THE TOPEKA CAPITAL-JOURNAL: SEN. PAT ROBERTS, KANSAS AGRICULTURE SECRETARY CALL FOR CUBA TRADE EXPANSION
In U.S. Senate testimony Tuesday, a former chairman of the Kansas Wheat Commission joined Sen. Pat Roberts in calling on Congress to expand agricultural trade with Cuba. “Agriculture has long been used as a tool — not a weapon — for peace and stability,” Roberts said. “It is my hope that Cuba will embrace the practices of free trade, enterprise and commerce, so that both countries will gain from increased relations.”
Wheat is Cuba’s second largest import. “Right now they’re getting that all from Europe and Canada,” said Gary Millershaski, President of the Kansas Association of Wheat Growers. The US is the largest exporter of the grain, not to mention one of Cuba’s closest neighbors. “It’s really not made a lot of sense in the past for, for example, Canada to sell wheat to Cuba,” explained Ron Suppes, a representative of Kansas on the US Wheat Board. “They go around the US to get down there so [they] have a lot higher freight rates.” Which means the US could sell wheat at a competitive price or keep the price the same and make more money. “We’ve tried doing what we’ve been doing for 50 years, and it hasn’t worked, so maybe something new needs to be tried,” Suppes said.
Kansas Agland: Working to Break Down Barriers in Cuba
With each trip, Rice County farmer Doug Keesling is seeing a different Cuba. The fifth-generation farmer sat at his kitchen table one spring afternoon, wheat fields surrounding his farmstead. He has made four trips to Cuba in the past year representing Kansas Wheat. The latest journey was in late March, amid President Obama’s own trip to the country – the first trip for a president in nearly 90 years. Keesling is seeing change in the communist country even just a year later.
President Barack Obama's announcement this week to normalize diplomatic relations with Cuba and ease some economic restrictions has been closely followed in Kansas, as the move could open up a major market for winter wheat producers."This is a Kansas issue because wheat is Cuba's second largest import, right behind oil," U.S. Sen. Jerry Moran said Friday. The Republican senator urged the Treasury Department to immediately rewrite cumbersome regulations that have made it difficult to sell wheat and other farm commodities to Cuba — saying the agency can take that step even before Congress grapples with whether to entirely lift the U.S. trade embargo.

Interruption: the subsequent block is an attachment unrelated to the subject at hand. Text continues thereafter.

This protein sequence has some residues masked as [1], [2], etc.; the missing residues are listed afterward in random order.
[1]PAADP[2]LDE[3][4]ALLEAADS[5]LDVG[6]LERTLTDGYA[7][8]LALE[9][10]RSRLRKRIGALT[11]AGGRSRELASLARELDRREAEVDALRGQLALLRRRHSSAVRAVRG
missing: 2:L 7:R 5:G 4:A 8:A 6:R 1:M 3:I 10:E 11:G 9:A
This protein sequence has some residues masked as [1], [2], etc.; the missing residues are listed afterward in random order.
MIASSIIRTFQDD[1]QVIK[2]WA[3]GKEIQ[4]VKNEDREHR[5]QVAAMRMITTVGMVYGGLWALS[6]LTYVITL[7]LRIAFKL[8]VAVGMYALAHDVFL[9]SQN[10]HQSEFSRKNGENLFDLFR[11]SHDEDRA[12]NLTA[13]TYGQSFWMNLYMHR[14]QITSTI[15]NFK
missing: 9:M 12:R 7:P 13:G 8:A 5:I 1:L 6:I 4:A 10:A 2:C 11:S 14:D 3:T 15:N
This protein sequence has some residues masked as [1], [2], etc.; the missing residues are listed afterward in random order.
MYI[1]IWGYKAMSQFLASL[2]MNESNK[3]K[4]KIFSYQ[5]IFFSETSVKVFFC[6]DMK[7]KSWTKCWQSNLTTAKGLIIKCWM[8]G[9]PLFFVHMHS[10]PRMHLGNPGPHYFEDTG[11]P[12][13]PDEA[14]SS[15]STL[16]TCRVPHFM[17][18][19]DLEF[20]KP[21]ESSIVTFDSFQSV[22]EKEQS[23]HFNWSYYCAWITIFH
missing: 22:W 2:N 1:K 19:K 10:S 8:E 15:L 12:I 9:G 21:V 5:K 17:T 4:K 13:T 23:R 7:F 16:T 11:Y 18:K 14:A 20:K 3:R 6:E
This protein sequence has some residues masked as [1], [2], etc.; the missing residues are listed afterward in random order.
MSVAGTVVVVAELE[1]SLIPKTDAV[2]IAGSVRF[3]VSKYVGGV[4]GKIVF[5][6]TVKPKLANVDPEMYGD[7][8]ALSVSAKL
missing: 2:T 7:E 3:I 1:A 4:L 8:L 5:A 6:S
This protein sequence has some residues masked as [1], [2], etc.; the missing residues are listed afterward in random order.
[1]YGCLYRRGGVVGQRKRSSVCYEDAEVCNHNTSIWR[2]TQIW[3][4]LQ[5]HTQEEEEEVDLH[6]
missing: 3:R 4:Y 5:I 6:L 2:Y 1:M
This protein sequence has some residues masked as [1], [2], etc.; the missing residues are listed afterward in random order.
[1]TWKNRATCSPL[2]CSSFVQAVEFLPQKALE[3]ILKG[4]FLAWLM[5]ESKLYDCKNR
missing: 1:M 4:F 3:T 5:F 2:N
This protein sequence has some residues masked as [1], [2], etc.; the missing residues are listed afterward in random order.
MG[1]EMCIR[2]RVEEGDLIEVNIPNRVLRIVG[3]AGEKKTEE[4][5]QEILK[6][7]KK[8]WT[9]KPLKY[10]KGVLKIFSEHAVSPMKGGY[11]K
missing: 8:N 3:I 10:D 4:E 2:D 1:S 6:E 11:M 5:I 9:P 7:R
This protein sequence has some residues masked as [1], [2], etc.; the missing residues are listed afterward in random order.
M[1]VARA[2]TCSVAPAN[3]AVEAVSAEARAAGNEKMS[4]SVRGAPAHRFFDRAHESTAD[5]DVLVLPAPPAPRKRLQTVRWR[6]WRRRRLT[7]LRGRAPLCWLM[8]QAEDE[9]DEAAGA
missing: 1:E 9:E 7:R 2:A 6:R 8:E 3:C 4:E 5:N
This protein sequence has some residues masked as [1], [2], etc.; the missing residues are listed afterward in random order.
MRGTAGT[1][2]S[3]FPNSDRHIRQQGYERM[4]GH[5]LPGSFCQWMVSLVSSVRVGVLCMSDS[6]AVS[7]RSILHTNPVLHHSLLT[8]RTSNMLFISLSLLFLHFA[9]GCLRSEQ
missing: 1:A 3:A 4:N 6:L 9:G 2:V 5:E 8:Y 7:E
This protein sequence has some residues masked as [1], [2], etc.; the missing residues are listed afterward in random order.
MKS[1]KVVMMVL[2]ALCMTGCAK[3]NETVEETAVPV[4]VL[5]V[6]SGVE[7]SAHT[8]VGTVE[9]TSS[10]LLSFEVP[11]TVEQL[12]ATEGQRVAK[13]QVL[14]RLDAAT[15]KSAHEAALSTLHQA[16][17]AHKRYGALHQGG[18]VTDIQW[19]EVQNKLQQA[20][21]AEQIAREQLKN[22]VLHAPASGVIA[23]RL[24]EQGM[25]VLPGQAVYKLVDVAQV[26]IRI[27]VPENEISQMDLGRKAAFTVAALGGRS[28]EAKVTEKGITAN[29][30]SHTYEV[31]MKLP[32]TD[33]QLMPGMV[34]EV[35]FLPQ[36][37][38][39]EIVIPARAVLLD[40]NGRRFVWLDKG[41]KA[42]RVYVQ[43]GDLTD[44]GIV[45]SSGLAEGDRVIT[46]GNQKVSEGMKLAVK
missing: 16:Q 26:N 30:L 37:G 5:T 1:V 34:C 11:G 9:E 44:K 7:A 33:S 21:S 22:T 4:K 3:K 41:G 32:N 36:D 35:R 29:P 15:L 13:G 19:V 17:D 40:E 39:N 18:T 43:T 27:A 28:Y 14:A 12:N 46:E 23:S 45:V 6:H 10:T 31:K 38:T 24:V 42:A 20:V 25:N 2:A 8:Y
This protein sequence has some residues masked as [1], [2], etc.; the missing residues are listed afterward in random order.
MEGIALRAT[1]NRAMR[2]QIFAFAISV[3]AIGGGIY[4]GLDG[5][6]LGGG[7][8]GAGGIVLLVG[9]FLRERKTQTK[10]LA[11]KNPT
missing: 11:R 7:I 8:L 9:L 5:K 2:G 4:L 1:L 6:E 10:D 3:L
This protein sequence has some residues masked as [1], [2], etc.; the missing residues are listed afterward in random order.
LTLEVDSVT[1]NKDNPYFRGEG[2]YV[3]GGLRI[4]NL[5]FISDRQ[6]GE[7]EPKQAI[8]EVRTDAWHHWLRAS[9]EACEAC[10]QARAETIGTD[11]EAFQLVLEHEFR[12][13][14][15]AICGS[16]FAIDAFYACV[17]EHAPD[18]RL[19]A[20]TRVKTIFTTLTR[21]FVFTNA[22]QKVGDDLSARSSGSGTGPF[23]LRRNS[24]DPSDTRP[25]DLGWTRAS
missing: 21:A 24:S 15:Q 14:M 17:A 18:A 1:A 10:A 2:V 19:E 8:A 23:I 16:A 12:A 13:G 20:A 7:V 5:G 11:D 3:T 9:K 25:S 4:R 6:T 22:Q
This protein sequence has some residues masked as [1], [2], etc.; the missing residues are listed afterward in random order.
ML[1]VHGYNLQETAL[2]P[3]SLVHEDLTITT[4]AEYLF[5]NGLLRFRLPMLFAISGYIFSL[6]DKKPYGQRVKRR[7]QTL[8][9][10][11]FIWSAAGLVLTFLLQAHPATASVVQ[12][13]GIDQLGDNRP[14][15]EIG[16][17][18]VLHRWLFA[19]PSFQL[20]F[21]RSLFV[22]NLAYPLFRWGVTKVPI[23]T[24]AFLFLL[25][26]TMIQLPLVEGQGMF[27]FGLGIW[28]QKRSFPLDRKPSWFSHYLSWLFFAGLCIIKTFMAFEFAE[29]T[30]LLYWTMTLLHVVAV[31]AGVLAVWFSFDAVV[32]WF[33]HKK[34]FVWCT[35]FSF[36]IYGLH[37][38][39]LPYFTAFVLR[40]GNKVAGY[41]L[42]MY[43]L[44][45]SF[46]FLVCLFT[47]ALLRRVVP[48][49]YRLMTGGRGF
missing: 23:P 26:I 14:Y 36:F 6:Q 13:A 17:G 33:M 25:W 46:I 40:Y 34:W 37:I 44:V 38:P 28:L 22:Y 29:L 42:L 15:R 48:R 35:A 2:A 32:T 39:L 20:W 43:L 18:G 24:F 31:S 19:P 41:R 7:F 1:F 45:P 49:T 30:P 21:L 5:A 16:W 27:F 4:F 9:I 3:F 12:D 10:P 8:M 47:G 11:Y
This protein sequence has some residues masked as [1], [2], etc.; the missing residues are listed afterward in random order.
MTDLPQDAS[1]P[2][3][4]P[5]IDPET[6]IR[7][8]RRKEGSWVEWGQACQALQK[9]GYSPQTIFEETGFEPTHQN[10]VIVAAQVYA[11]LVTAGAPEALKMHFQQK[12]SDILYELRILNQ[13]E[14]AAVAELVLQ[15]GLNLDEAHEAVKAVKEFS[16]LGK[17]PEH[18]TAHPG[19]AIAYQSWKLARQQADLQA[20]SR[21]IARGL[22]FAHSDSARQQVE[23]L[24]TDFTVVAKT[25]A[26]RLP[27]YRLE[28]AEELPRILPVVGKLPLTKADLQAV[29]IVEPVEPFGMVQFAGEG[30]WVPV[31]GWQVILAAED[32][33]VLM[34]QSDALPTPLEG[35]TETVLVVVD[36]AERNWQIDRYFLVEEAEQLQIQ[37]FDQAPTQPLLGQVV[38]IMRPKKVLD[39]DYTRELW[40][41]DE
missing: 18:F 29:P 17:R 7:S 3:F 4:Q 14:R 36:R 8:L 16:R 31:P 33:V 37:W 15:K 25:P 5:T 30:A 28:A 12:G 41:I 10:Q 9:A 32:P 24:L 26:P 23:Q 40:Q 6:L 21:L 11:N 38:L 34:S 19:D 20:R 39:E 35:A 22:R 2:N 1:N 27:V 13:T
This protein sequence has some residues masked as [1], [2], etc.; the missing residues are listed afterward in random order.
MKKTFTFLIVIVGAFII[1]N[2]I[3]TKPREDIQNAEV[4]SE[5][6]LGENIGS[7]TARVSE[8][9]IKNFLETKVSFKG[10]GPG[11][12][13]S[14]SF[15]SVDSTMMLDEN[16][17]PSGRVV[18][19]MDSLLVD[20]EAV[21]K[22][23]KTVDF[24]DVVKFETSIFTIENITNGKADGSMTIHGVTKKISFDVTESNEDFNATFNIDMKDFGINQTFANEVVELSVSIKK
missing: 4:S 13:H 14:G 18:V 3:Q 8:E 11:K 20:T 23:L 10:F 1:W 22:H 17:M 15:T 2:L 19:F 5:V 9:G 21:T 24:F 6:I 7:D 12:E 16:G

THE WASHINGTON TIMES: KANSAS FARMER WORKING TO BREAK DOWN BARRIERS IN CUBA
With each trip, Rice County farmer Doug Keesling is seeing a different Cuba. The fifth-generation farmer sat at his kitchen table one spring afternoon, wheat fields surrounding his farmstead. He has made four trips to Cuba in the past year representing Kansas Wheat. The Hutchinson News reports that the latest journey was in late March, amid President Obama’s own trip to the country - the first trip for a president in nearly 90 years. Keesling is seeing change in the communist country even just a year later. For starters, getting to Cuba is easier. He flew American Airlines. He saw signs of an economic uptick. Residents, he said, are more entrepreneurial, from the farmers’ markets to opening restaurants from their homes.